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Editorial: As the Tory vote slumps it’s time for Labour to stop deluding itself

IF ANYONE other than a Tory were to win Old Bexley and Sidcup every member of our ruling class would be packing their bags and shifting their liquid assets to tax havens.

Even so the result makes sobering reading for Tory MPs. First off, a staggering 65 per cent of eligible voters failed to vote. The Tory was elected with the support of one sixth of the electorate.

Commenting on the result the Labour candidate called the party's 10 per cent increase in vote share “fantastic,” and speculated that: “If replicated at a general election, Labour would be within reach of forming a majority government.”

Back on planet Earth psephologists will have noted that Labour's 2017 vote was 14,079, in 2019 10,834 and in Thursday's by-election slumped it to 6,711 or to put it another way just about one in 10 voters.

To extrapolate from these figures enough data to allow a credible prediction of the likely outcome of a general election due in two years’ time is to invite a charge of frivolity.

But we can draw some conclusions. The first is the extreme fluidity of voters’ preferences and the contradictory character of the results.
 
Last Thursday Labour took the formerly true blue south coast town of Worthing from the Tories with a by-election win and 50.2 per cent of the vote.

In a Lancaster by-election the Lib Dems took a Tory seat with Labour bottom of the poll on one-twelfth of the vote.

In Breckland in East Anglia the Tories won even though the Lib Dems cannibalised the Labour vote. Even the appearance – behind the enemy lines so to speak – of a semi-Maoist stage army failed to garner more than 10 votes for the Workers Party of Britain.

In all these places turnout is derisory with the results turning on who can best channel the discontents of those who can be bothered to vote.

The wobbles over social care changes and the HS2 rail project added to the prime minister’s bad press over the bid to head off  Owen Paterson’s suspension from the Commons. Thus Johnson’s approval rating among Tories has slumped.  

Among the population at large a clear 50 per cent disapprove of him and he is just one point ahead of Keir Starmer with a 30 per cent approval rating.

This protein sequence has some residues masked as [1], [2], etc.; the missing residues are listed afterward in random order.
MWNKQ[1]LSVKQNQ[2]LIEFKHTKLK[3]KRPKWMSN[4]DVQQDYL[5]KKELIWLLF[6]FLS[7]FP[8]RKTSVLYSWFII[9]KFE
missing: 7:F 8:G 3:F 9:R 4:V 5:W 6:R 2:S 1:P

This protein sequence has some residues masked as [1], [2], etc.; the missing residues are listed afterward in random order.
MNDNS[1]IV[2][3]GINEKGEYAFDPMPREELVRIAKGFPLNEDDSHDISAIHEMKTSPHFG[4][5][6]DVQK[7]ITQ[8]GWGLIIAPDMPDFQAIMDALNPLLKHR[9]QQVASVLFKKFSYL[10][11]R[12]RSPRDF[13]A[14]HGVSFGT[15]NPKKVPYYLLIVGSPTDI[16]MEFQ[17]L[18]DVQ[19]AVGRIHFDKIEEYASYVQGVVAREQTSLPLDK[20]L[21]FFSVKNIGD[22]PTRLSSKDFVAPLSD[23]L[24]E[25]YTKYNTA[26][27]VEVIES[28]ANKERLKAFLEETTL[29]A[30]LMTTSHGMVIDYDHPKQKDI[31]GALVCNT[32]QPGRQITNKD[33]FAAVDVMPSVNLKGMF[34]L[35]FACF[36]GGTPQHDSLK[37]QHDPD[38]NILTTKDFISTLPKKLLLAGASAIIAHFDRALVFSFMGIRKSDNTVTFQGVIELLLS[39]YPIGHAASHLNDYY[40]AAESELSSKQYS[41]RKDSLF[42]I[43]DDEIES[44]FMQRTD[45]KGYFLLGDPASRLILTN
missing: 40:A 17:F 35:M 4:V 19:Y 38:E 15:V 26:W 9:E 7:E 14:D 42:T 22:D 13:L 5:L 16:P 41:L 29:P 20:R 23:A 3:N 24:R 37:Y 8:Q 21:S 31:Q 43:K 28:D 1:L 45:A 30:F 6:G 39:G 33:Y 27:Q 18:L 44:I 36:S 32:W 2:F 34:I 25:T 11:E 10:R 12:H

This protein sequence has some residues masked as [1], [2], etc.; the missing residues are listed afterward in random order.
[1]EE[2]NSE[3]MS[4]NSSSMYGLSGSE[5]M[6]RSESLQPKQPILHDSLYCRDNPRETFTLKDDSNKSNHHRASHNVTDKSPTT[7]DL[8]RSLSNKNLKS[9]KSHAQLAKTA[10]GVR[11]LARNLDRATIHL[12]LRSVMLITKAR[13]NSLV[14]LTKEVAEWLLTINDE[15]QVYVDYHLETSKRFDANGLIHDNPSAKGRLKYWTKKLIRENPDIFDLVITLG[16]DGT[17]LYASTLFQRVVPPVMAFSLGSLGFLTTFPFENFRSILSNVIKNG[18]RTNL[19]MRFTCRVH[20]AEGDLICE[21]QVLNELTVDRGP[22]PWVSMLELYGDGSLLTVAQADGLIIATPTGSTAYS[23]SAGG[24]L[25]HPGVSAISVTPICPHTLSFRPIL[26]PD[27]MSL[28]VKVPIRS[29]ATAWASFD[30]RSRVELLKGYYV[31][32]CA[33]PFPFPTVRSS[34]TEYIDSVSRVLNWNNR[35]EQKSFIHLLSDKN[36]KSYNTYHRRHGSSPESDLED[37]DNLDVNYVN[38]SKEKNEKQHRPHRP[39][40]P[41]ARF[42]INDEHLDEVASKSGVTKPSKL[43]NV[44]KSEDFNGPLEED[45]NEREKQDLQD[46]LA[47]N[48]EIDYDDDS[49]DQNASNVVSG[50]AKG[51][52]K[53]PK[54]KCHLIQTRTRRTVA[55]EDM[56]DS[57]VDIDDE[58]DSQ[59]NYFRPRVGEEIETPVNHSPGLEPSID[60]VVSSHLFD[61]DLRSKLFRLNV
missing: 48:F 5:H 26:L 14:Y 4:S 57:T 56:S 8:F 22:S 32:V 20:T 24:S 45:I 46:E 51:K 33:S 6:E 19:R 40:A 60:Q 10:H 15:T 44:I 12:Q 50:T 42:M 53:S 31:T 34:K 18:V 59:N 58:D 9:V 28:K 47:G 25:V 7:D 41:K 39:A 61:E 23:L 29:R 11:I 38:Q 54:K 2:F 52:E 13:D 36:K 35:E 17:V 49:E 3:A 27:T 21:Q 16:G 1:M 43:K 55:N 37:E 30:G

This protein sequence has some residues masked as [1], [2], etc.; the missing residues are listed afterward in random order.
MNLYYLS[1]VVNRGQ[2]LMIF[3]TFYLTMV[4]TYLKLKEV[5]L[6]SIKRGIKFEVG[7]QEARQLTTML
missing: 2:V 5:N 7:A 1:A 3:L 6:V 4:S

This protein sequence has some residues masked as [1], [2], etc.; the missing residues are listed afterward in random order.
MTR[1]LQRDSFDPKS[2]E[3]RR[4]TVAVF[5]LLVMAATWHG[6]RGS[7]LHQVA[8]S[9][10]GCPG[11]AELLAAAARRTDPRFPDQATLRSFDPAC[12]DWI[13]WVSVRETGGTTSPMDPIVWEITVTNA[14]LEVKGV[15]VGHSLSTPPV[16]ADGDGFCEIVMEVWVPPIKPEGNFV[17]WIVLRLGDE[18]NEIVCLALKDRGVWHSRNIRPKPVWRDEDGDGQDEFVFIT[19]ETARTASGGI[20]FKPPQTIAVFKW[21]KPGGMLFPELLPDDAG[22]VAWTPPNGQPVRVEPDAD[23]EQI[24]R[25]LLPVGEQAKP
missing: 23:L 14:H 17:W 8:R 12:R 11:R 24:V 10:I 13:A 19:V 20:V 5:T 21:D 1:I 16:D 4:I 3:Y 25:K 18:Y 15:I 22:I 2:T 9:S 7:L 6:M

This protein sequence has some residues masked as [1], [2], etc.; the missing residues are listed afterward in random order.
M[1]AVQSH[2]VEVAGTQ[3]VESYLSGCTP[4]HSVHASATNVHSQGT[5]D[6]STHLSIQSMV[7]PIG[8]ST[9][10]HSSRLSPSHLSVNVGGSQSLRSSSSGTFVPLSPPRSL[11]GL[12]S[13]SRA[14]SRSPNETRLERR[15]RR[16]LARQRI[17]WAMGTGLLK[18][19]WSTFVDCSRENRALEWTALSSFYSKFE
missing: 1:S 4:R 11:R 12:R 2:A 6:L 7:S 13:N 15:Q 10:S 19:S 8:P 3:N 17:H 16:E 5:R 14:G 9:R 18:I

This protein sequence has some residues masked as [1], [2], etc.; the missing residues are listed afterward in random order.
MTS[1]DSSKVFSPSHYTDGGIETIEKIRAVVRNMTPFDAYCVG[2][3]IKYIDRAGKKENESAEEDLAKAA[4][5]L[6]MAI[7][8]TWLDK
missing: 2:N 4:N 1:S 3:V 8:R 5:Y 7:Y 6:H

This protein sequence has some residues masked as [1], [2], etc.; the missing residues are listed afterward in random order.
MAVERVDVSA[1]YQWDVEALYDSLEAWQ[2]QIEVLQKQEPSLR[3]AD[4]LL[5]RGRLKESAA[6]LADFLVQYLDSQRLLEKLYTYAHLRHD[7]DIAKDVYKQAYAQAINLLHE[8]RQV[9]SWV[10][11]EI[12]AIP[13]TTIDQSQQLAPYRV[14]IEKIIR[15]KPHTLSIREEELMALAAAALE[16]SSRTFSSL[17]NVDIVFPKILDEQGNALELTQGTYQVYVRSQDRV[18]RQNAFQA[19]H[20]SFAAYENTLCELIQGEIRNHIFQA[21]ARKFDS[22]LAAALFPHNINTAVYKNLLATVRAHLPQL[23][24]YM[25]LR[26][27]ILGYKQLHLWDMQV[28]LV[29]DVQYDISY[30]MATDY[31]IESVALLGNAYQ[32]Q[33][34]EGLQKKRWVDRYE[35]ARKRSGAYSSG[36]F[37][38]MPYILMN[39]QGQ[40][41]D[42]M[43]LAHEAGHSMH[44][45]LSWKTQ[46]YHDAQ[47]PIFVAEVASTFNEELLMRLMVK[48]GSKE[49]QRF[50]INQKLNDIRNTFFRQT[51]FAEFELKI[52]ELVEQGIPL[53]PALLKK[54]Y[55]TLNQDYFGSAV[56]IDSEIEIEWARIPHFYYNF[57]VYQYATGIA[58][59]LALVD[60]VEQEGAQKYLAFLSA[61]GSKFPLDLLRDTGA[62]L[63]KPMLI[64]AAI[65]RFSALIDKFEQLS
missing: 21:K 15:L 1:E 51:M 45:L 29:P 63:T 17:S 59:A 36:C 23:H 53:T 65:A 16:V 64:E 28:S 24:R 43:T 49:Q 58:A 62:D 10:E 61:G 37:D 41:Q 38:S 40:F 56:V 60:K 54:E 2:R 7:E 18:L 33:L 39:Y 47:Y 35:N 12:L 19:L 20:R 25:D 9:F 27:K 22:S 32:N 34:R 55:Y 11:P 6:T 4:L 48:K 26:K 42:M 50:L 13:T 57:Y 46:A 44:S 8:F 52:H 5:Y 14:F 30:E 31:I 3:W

Labour’s strategy – made explicit by the elevation of a corps of unrepentant Blairites to key shadow cabinet positions – is to pursue that elusive middle ground of swing voters in the hope that a sustained drop in the popularity of the Tories and their leader will allow Labour to creep through.

If Labour's back office strategists think that elections are won by betting on the behaviour of swing voters they should look again at the numbers.

Where the Lib Dems provide the natural home for shamefaced Tory voters they can – in absence of a clear challenge to the status quo by Labour – squeeze both Labour and the Greens.

The Tories can only be beaten by a challenge that enthuses not just loyal Labour voters but the millions that Blair and Brown lost and the many more millions of working-class voters who can see little reason to vote.

Anger at the infrastructure neglect that has left thousands freezing in Scotland and the north-east, the growing crisis in the health service, the housing scandal and Rishi Sunak’s gathering storm of austerity cuts means we have a winter of discontent ahead.

Sections of the trade union movement are targeting their cash and campaigns to a direct defence of working-class interests. It is around these initiatives that we can transform the political climate.

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